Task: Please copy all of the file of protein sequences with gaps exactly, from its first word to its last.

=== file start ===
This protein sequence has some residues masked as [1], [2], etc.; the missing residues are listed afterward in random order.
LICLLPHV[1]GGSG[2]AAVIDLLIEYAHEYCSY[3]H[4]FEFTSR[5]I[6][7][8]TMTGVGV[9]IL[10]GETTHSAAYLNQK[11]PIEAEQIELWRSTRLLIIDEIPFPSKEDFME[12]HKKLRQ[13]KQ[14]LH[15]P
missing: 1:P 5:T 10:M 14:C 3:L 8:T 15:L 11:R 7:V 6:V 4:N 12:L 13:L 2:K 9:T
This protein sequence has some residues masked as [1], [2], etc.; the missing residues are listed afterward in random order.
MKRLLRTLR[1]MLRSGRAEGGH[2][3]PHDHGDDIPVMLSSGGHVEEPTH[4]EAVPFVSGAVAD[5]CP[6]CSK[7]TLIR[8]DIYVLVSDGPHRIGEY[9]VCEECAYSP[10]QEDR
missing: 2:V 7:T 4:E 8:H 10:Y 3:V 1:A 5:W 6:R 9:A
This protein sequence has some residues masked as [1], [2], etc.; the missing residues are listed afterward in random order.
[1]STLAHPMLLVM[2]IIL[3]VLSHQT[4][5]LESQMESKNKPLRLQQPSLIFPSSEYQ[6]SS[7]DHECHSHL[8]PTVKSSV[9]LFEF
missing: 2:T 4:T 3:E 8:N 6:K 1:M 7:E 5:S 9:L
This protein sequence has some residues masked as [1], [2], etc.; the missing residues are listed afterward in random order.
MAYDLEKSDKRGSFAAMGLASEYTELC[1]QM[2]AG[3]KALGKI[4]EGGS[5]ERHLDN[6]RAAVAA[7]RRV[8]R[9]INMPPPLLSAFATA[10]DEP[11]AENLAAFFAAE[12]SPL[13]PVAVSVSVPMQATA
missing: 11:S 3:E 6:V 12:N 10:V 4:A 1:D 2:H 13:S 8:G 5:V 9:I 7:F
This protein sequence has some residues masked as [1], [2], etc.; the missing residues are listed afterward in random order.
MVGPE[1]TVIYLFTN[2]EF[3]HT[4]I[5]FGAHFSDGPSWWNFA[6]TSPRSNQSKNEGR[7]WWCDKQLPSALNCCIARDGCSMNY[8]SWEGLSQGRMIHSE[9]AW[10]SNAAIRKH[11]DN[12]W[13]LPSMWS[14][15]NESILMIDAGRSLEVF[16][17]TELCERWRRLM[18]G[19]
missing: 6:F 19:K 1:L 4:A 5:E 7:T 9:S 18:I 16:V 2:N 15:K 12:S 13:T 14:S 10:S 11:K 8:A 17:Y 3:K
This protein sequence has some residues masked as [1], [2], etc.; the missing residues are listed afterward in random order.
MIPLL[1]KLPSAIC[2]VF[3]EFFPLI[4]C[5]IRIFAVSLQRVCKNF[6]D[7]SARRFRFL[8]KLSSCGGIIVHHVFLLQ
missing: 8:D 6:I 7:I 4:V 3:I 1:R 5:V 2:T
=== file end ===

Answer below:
This protein sequence has some residues masked as [1], [2], etc.; the missing residues are listed afterward in random order.
LICLLPHV[1]GGSG[2]AAVIDLLIEYAHEYCSY[3]H[4]FEFTSR[5]I[6][7][8]TMTGVGV[9]IL[10]GETTHSAAYLNQK[11]PIEAEQIELWRSTRLLIIDEIPFPSKEDFME[12]HKKLRQ[13]KQ[14]LH[15]P
missing: 1:P 5:T 10:M 14:C 3:L 8:T 15:L 11:R 7:V 6:V 4:N 12:L 13:L 2:K 9:T
This protein sequence has some residues masked as [1], [2], etc.; the missing residues are listed afterward in random order.
MKRLLRTLR[1]MLRSGRAEGGH[2][3]PHDHGDDIPVMLSSGGHVEEPTH[4]EAVPFVSGAVAD[5]CP[6]CSK[7]TLIR[8]DIYVLVSDGPHRIGEY[9]VCEECAYSP[10]QEDR
missing: 2:V 7:T 4:E 8:H 10:Y 3:V 1:A 5:W 6:R 9:A
This protein sequence has some residues masked as [1], [2], etc.; the missing residues are listed afterward in random order.
[1]STLAHPMLLVM[2]IIL[3]VLSHQT[4][5]LESQMESKNKPLRLQQPSLIFPSSEYQ[6]SS[7]DHECHSHL[8]PTVKSSV[9]LFEF
missing: 2:T 4:T 3:E 8:N 6:K 1:M 7:E 5:S 9:L
This protein sequence has some residues masked as [1], [2], etc.; the missing residues are listed afterward in random order.
MAYDLEKSDKRGSFAAMGLASEYTELC[1]QM[2]AG[3]KALGKI[4]EGGS[5]ERHLDN[6]RAAVAA[7]RRV[8]R[9]INMPPPLLSAFATA[10]DEP[11]AENLAAFFAAE[12]SPL[13]PVAVSVSVPMQATA
missing: 11:S 3:E 6:V 12:N 10:V 4:A 1:D 2:H 13:S 8:G 5:V 9:I 7:F
This protein sequence has some residues masked as [1], [2], etc.; the missing residues are listed afterward in random order.
MVGPE[1]TVIYLFTN[2]EF[3]HT[4]I[5]FGAHFSDGPSWWNFA[6]TSPRSNQSKNEGR[7]WWCDKQLPSALNCCIARDGCSMNY[8]SWEGLSQGRMIHSE[9]AW[10]SNAAIRKH[11]DN[12]W[13]LPSMWS[14][15]NESILMIDAGRSLEVF[16][17]TELCERWRRLM[18]G[19]
missing: 6:F 19:K 1:L 4:A 5:E 7:T 9:S 18:I 16:V 2:N 15:K 12:S 13:T 14:S 10:S 11:K 8:A 17:Y 3:K
This protein sequence has some residues masked as [1], [2], etc.; the missing residues are listed afterward in random order.
MIPLL[1]KLPSAIC[2]VF[3]EFFPLI[4]C[5]IRIFAVSLQRVCKNF[6]D[7]SARRFRFL[8]KLSSCGGIIVHHVFLLQ
missing: 8:D 6:I 7:I 4:V 3:I 1:R 5:V 2:T